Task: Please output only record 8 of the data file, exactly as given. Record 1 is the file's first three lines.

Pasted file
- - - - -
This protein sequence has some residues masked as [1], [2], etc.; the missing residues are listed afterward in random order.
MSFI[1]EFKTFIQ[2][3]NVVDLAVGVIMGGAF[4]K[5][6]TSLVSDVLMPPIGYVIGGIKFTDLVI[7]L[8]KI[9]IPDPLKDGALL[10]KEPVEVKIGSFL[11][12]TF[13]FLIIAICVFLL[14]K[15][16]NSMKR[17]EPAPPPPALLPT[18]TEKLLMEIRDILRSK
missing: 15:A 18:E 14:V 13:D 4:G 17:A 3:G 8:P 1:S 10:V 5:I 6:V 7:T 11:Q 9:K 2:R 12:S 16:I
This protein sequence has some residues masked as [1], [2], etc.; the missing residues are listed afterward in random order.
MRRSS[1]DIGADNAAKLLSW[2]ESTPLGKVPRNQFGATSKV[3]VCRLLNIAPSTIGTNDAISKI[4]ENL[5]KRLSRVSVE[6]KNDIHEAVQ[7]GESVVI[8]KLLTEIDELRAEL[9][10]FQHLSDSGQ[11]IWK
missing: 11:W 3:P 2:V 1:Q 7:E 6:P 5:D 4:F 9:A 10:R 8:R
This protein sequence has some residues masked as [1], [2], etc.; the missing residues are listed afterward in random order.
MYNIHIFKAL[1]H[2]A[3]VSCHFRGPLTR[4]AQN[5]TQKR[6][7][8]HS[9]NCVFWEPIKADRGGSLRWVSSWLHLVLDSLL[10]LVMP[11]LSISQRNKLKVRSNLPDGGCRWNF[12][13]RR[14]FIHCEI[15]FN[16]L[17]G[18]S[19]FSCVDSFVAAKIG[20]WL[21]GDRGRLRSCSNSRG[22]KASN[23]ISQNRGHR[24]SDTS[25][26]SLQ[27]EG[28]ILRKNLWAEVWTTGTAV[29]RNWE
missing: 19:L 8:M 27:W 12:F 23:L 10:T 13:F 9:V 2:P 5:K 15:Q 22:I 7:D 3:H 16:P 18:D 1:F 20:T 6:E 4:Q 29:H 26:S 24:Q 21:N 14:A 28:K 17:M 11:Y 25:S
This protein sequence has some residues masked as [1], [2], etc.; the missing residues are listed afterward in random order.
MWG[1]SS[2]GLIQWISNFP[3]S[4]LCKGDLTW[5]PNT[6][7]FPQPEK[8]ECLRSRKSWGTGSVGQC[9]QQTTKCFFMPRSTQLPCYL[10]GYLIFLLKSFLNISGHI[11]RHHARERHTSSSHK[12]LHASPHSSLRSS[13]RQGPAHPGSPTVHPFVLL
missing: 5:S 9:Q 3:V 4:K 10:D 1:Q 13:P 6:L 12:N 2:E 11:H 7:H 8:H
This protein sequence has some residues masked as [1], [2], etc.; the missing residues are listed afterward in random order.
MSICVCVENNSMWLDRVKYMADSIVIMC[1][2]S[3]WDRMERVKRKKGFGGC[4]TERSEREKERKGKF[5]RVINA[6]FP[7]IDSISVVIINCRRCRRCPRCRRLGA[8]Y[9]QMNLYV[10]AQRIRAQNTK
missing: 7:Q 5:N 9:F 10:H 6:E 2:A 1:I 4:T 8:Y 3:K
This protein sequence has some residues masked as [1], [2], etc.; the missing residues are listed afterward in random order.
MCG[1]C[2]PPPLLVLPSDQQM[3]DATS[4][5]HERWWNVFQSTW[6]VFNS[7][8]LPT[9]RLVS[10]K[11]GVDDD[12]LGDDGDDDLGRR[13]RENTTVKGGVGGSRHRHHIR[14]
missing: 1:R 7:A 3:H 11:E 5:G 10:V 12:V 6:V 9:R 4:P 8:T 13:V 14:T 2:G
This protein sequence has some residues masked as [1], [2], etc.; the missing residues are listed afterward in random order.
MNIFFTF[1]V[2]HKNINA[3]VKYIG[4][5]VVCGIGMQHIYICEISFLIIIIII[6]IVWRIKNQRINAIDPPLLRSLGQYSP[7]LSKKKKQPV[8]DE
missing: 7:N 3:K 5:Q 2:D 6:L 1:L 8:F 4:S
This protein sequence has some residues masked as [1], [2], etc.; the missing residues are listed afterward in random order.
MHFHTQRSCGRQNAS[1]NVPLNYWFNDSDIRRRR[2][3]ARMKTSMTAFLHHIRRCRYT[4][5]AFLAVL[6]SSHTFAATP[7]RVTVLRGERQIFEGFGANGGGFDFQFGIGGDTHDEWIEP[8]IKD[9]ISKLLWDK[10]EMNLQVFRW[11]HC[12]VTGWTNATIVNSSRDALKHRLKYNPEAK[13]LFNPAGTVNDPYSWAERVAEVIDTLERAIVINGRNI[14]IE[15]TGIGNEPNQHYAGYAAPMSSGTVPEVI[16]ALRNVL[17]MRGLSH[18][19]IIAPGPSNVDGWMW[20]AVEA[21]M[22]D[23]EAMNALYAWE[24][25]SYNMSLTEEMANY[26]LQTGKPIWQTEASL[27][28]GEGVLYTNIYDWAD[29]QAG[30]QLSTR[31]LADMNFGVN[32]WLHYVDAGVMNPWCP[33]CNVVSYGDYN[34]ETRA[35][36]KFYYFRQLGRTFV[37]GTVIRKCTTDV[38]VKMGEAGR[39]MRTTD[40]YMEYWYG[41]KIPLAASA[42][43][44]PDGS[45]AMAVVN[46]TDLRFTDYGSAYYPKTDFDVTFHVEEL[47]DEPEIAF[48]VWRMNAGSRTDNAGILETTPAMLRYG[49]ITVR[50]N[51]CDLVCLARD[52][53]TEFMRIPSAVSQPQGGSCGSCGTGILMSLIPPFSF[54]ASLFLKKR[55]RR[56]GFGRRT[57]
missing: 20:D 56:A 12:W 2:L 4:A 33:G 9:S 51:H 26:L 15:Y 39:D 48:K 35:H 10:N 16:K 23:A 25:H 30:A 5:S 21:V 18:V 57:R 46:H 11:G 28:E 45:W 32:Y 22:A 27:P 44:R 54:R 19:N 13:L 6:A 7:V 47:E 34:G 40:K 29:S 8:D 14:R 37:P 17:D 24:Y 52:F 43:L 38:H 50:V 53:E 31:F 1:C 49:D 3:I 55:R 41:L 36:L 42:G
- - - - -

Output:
This protein sequence has some residues masked as [1], [2], etc.; the missing residues are listed afterward in random order.
MHFHTQRSCGRQNAS[1]NVPLNYWFNDSDIRRRR[2][3]ARMKTSMTAFLHHIRRCRYT[4][5]AFLAVL[6]SSHTFAATP[7]RVTVLRGERQIFEGFGANGGGFDFQFGIGGDTHDEWIEP[8]IKD[9]ISKLLWDK[10]EMNLQVFRW[11]HC[12]VTGWTNATIVNSSRDALKHRLKYNPEAK[13]LFNPAGTVNDPYSWAERVAEVIDTLERAIVINGRNI[14]IE[15]TGIGNEPNQHYAGYAAPMSSGTVPEVI[16]ALRNVL[17]MRGLSH[18][19]IIAPGPSNVDGWMW[20]AVEA[21]M[22]D[23]EAMNALYAWE[24][25]SYNMSLTEEMANY[26]LQTGKPIWQTEASL[27][28]GEGVLYTNIYDWAD[29]QAG[30]QLSTR[31]LADMNFGVN[32]WLHYVDAGVMNPWCP[33]CNVVSYGDYN[34]ETRA[35][36]KFYYFRQLGRTFV[37]GTVIRKCTTDV[38]VKMGEAGR[39]MRTTD[40]YMEYWYG[41]KIPLAASA[42][43][44]PDGS[45]AMAVVN[46]TDLRFTDYGSAYYPKTDFDVTFHVEEL[47]DEPEIAF[48]VWRMNAGSRTDNAGILETTPAMLRYG[49]ITVR[50]N[51]CDLVCLARD[52][53]TEFMRIPSAVSQPQGGSCGSCGTGILMSLIPPFSF[54]ASLFLKKR[55]RR[56]GFGRRT[57]
missing: 20:D 56:A 12:W 2:L 4:A 33:G 9:S 51:H 26:L 15:Y 39:D 48:K 35:H 10:N 16:K 23:A 25:H 30:A 5:S 21:V 18:V 57:R 46:H 11:G 28:E 45:W 32:Y 22:A 27:P 44:R 54:R 19:N 13:L 6:A 7:V 47:E 34:G 40:K 29:S 8:D 14:R 37:P 17:D 24:Y 52:F 43:L 38:H 50:V 53:E 31:F 1:C 49:D 3:I 55:R 41:L 36:L 42:G